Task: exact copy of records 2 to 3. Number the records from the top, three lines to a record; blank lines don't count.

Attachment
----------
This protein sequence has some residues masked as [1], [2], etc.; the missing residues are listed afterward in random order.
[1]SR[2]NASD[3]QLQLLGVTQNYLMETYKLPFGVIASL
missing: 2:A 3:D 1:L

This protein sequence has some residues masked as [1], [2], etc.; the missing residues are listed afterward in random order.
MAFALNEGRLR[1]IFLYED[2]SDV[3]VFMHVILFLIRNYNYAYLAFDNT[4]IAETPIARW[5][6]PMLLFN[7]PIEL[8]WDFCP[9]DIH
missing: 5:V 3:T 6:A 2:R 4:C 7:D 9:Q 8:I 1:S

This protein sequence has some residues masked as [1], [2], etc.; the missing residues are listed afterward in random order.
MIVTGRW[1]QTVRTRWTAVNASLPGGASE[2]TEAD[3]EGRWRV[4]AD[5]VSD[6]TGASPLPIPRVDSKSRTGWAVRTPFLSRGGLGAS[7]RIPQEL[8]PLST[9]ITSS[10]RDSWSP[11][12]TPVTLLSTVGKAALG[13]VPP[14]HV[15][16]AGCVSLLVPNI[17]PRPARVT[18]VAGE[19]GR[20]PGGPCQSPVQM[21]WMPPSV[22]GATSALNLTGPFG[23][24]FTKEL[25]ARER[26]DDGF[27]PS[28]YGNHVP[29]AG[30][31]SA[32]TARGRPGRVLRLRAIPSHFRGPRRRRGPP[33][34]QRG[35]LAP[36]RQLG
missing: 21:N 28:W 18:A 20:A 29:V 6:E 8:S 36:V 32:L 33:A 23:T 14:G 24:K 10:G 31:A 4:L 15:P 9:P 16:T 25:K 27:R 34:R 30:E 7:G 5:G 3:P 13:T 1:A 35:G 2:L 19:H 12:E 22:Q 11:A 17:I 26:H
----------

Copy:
This protein sequence has some residues masked as [1], [2], etc.; the missing residues are listed afterward in random order.
MAFALNEGRLR[1]IFLYED[2]SDV[3]VFMHVILFLIRNYNYAYLAFDNT[4]IAETPIARW[5][6]PMLLFN[7]PIEL[8]WDFCP[9]DIH
missing: 5:V 3:T 6:A 2:R 4:C 7:D 9:Q 8:I 1:S

This protein sequence has some residues masked as [1], [2], etc.; the missing residues are listed afterward in random order.
MIVTGRW[1]QTVRTRWTAVNASLPGGASE[2]TEAD[3]EGRWRV[4]AD[5]VSD[6]TGASPLPIPRVDSKSRTGWAVRTPFLSRGGLGAS[7]RIPQEL[8]PLST[9]ITSS[10]RDSWSP[11][12]TPVTLLSTVGKAALG[13]VPP[14]HV[15][16]AGCVSLLVPNI[17]PRPARVT[18]VAGE[19]GR[20]PGGPCQSPVQM[21]WMPPSV[22]GATSALNLTGPFG[23][24]FTKEL[25]ARER[26]DDGF[27]PS[28]YGNHVP[29]AG[30][31]SA[32]TARGRPGRVLRLRAIPSHFRGPRRRRGPP[33][34]QRG[35]LAP[36]RQLG
missing: 21:N 28:W 18:A 20:A 29:V 6:E 8:S 36:V 32:L 33:A 23:T 14:G 24:K 10:G 31:A 4:L 15:P 9:P 16:T 25:K 27:R 34:R 30:E 7:G 5:G 3:P 13:T 1:A 35:G 2:L 19:H 12:E 22:Q 11:A 17:I 26:H